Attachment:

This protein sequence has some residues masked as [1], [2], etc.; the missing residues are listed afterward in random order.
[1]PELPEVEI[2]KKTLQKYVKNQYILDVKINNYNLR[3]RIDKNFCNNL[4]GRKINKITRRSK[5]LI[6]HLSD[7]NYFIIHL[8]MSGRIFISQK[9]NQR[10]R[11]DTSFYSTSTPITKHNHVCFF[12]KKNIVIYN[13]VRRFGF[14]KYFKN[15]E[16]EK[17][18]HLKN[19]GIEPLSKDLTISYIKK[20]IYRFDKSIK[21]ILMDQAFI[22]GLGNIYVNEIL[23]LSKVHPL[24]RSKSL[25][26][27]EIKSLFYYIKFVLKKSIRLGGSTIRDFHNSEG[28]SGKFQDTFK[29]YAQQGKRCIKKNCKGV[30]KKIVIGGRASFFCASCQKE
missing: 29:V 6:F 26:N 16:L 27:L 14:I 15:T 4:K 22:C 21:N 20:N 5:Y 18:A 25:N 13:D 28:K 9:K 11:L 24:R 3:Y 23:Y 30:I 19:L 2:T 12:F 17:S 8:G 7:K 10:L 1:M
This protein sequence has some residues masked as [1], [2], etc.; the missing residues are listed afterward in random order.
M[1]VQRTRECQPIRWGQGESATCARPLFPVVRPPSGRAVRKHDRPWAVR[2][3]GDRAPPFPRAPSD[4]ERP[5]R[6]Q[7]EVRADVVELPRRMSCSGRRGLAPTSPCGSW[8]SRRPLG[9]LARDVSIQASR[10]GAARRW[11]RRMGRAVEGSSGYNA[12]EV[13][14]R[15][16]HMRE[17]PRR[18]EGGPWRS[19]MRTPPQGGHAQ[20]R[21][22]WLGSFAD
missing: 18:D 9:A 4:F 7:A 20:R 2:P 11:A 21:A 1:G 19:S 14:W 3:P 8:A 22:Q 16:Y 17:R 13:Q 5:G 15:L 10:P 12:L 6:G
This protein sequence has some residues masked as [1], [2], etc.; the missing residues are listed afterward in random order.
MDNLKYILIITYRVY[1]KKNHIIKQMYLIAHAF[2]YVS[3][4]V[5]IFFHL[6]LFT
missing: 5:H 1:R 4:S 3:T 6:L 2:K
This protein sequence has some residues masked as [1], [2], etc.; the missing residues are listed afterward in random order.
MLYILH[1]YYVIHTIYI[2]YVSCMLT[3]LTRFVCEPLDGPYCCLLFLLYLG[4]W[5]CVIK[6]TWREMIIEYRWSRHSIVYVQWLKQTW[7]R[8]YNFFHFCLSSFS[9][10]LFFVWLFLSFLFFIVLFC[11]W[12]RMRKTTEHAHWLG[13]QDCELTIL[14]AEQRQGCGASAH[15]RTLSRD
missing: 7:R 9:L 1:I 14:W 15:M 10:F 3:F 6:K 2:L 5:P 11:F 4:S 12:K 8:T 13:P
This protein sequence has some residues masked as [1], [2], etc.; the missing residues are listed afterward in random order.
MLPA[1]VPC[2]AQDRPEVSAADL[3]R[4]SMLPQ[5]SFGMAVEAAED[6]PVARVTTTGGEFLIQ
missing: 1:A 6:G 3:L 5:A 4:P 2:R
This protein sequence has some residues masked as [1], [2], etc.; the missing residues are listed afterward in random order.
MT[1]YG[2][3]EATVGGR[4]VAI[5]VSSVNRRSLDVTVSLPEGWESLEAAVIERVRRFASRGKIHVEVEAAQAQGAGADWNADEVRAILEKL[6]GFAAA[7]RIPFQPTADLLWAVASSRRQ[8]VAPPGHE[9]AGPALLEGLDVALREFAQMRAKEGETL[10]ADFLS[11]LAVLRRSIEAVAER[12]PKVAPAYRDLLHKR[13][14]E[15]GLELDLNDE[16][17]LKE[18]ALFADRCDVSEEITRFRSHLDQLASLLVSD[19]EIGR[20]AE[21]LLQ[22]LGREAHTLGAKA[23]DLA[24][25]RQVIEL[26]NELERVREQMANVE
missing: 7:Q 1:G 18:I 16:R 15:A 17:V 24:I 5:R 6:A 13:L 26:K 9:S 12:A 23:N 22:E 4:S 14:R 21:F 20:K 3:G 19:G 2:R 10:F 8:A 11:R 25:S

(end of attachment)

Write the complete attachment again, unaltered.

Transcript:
This protein sequence has some residues masked as [1], [2], etc.; the missing residues are listed afterward in random order.
[1]PELPEVEI[2]KKTLQKYVKNQYILDVKINNYNLR[3]RIDKNFCNNL[4]GRKINKITRRSK[5]LI[6]HLSD[7]NYFIIHL[8]MSGRIFISQK[9]NQR[10]R[11]DTSFYSTSTPITKHNHVCFF[12]KKNIVIYN[13]VRRFGF[14]KYFKN[15]E[16]EK[17][18]HLKN[19]GIEPLSKDLTISYIKK[20]IYRFDKSIK[21]ILMDQAFI[22]GLGNIYVNEIL[23]LSKVHPL[24]RSKSL[25][26][27]EIKSLFYYIKFVLKKSIRLGGSTIRDFHNSEG[28]SGKFQDTFK[29]YAQQGKRCIKKNCKGV[30]KKIVIGGRASFFCASCQKE
missing: 29:V 6:F 26:N 16:L 27:L 14:I 15:T 4:K 22:C 21:N 20:N 5:Y 18:A 25:N 13:D 28:K 9:K 11:L 24:R 3:Y 23:Y 30:I 19:L 2:T 12:F 17:S 8:G 7:K 10:L 1:M
This protein sequence has some residues masked as [1], [2], etc.; the missing residues are listed afterward in random order.
M[1]VQRTRECQPIRWGQGESATCARPLFPVVRPPSGRAVRKHDRPWAVR[2][3]GDRAPPFPRAPSD[4]ERP[5]R[6]Q[7]EVRADVVELPRRMSCSGRRGLAPTSPCGSW[8]SRRPLG[9]LARDVSIQASR[10]GAARRW[11]RRMGRAVEGSSGYNA[12]EV[13][14]R[15][16]HMRE[17]PRR[18]EGGPWRS[19]MRTPPQGGHAQ[20]R[21][22]WLGSFAD
missing: 18:D 9:A 4:F 7:A 20:R 2:P 11:A 21:A 1:G 19:S 14:W 3:P 8:A 22:Q 16:Y 17:R 13:Q 5:G 15:L 10:P 12:L 6:G
This protein sequence has some residues masked as [1], [2], etc.; the missing residues are listed afterward in random order.
MDNLKYILIITYRVY[1]KKNHIIKQMYLIAHAF[2]YVS[3][4]V[5]IFFHL[6]LFT
missing: 5:H 1:R 4:S 3:T 6:L 2:K
This protein sequence has some residues masked as [1], [2], etc.; the missing residues are listed afterward in random order.
MLYILH[1]YYVIHTIYI[2]YVSCMLT[3]LTRFVCEPLDGPYCCLLFLLYLG[4]W[5]CVIK[6]TWREMIIEYRWSRHSIVYVQWLKQTW[7]R[8]YNFFHFCLSSFS[9][10]LFFVWLFLSFLFFIVLFC[11]W[12]RMRKTTEHAHWLG[13]QDCELTIL[14]AEQRQGCGASAH[15]RTLSRD
missing: 7:R 9:L 1:I 14:W 15:M 10:F 3:F 6:K 2:L 5:P 11:F 4:S 12:K 8:T 13:P
This protein sequence has some residues masked as [1], [2], etc.; the missing residues are listed afterward in random order.
MLPA[1]VPC[2]AQDRPEVSAADL[3]R[4]SMLPQ[5]SFGMAVEAAED[6]PVARVTTTGGEFLIQ
missing: 1:A 6:G 3:L 5:A 4:P 2:R
This protein sequence has some residues masked as [1], [2], etc.; the missing residues are listed afterward in random order.
MT[1]YG[2][3]EATVGGR[4]VAI[5]VSSVNRRSLDVTVSLPEGWESLEAAVIERVRRFASRGKIHVEVEAAQAQGAGADWNADEVRAILEKL[6]GFAAA[7]RIPFQPTADLLWAVASSRRQ[8]VAPPGHE[9]AGPALLEGLDVALREFAQMRAKEGETL[10]ADFLS[11]LAVLRRSIEAVAER[12]PKVAPAYRDLLHKR[13][14]E[15]GLELDLNDE[16][17]LKE[18]ALFADRCDVSEEITRFRSHLDQLASLLVSD[19]EIGR[20]AE[21]LLQ[22]LGREAHTLGAKA[23]DLA[24][25]RQVIEL[26]NELERVREQMANVE
missing: 7:Q 1:G 18:I 16:R 15:A 17:V 24:I 5:R 6:A 13:L 26:K 9:S 12:A 23:N 22:E 4:S 14:R 21:F 20:K 3:G 19:G 2:R 10:F 8:A 11:R 25:S